Skip to comments.Quick, After Him: Pac-Man Went Thataway
Posted on 05/08/2004 7:30:31 PM PDT by NYC GOP Chick
ne recent sunny morning, in the student center overlooking Washington Square Park, four New York University graduate students wearing brightly colored sheets and sneakers and carrying cellphones gathered for a mission.
Somewhere out there on the streets of Greenwich Village, a fellow student was running around in a yellow Pac-Man suit. His four pursuers, code-named Inky, Blinky, Pinky and Clyde, aimed to track him down and snuff him out the sooner, the better.
"Our strategy is a dragnet to block all the roads Pac-Man might go down," said Michael Olson, a k a Clyde the ghost. "You take that street," he said to Pinky, as he pointed to a map of the Village. "And I'll take this one."
So began a test run for a game of Pac-Manhattan, a real-world version of the 1980's video game played on the streets of New York and the latest example of a so-called "big game": a contest that uses wireless devices like cellphones and global positioning beacons to track players as they move through the urban grid, turning cities into vast game boards. Big games, with some players online and others pounding the pavement, have been staged in the last year in Minneapolis, Las Vegas and London.
Frank Lantz, who teaches a class on the subject in N.Y.U.'s Interactive Telecommunications Program and whose students designed Pac-Manhattan, said the games are a somewhat whimsical response to the convergence of digital and physical space. Because millions of people conduct important aspects of their lives, including shopping, banking and communicating, online, Professor Lantz said, "online spaces are becoming a new form of public space." At the same time, he said, wireless technologies like cellphones, global positioning systems and personal digital assistants have added a virtual component to the physical world. Big games, he said, take place in the overlap between the two. For players, the allure of big games is based on a less theoretical premise: bigger games equal more fun.
"A lot of video games are trying to put you in an environment," said Dennis Crowley, 27, a student in Mr. Lantz's class. "But when you're playing Pac-Manhattan, you are in that environment. You're sweating and running around, and you know what it's like to actually be in the game."
In the last year, a London-based group called Blast Theory has run two big games Can You See Me Now? and Uncle Roy All Around You that allowed hundreds of online players to communicate with runners on the ground who were charged with making their way through the city in search of clues. The group plans to bring Uncle Roy to the United States later this year.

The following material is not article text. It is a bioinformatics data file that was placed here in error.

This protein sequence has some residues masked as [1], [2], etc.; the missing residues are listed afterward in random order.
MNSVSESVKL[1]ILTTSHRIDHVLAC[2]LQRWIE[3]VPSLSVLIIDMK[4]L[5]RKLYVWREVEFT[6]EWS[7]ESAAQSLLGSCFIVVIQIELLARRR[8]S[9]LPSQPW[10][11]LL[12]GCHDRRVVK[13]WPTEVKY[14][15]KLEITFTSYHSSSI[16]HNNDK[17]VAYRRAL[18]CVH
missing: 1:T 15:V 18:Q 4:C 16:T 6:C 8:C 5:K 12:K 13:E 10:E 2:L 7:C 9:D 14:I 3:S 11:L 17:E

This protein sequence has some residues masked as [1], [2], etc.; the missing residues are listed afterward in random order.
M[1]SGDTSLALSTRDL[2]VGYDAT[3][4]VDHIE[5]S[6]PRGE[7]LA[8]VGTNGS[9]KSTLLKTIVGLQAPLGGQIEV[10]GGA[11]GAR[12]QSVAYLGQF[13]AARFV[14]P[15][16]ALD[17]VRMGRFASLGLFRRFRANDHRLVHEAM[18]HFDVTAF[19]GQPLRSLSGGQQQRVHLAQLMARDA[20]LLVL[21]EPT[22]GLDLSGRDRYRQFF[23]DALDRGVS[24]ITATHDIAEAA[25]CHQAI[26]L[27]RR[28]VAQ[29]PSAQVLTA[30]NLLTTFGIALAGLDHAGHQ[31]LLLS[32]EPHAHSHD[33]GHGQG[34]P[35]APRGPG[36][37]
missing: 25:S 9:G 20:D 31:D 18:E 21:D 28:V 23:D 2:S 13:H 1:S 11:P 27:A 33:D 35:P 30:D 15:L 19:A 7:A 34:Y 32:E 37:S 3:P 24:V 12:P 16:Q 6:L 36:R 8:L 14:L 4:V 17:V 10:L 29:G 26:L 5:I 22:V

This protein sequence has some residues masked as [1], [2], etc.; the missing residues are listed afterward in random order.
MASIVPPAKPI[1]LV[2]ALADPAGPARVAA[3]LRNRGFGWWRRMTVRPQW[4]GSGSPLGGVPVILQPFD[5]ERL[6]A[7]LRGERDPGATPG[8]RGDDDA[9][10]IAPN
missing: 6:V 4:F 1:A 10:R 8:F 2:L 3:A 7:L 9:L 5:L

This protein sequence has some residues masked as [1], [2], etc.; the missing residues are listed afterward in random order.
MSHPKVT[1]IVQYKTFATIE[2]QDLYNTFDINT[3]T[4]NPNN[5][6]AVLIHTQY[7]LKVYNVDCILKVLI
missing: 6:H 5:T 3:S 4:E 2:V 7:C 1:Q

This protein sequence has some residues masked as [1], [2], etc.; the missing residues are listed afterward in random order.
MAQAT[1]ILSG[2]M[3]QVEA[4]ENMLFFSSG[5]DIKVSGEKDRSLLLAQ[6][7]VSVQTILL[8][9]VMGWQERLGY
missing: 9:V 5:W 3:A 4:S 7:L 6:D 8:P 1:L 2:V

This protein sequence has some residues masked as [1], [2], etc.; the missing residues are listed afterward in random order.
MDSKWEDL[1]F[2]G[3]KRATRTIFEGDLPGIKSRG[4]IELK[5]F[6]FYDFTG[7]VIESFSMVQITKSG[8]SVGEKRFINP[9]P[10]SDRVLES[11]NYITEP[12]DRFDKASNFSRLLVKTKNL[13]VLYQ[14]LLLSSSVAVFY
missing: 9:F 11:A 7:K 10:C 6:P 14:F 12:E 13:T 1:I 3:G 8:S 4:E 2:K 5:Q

On grade-school campuses in England, a consortium of technologists has been running a game called Savannah, in which teams of students simulate the lives of lions complete with virtual hunting, scouting for water and forming and dissolving prides by communicating with one another over cellphones and computers, the way lions communicate by roaring.
And perhaps inevitably, corporations are getting in on the act. In two weeks, Intel, the computer-chip maker, plans to begin testing a competition tentatively called Digital Street Game in Manhattan, in which players claim parts of the city grid by performing outrageous stunts in those areas, then broadcasting them online to voters who rate them. The team that gets the most votes wins control of the segment of the city. Michele Chang, an Intel designer who created the game, said that she hoped it would eventually include hundreds of players, and that Intel wanted to use the game to better understand how city dwellers use its Wi-Fi networks, which give Internet access to users of laptops and hand-held computers.
Steve Benford, a professor at the Mixed Reality Laboratory of the University of Nottingham in England, who has worked on Savannah and Uncle Roy, said the games thrilled players because unlike regular computer video games, they incorporated physical activity and social interaction, not unlike some reality television programs. The games, he said, also encourage people to push the bounds of accepted behavior. In Uncle Roy, players on the ground might be directed by online players to look, say, in the saddle bag of a random bicycle or to get in a stranger's car, all without knowing if the clue is genuine or a hoax.
"There's a real sense of being in a real conspiratorial experience," Mr. Benford said.
In Pac-Manhattan, players on the streets report their positions via cellphone to team leaders in the Kimmel student center. Those positions, which are constantly updated, are plotted on a computer screen like the Pac-Man screen of old, and the result is a sort of slow-motion version of the original. Teams in the student center direct the players outside, helping them navigate their way through the streets and avoid danger. The result is a wild, Keystone Kops-style scramble.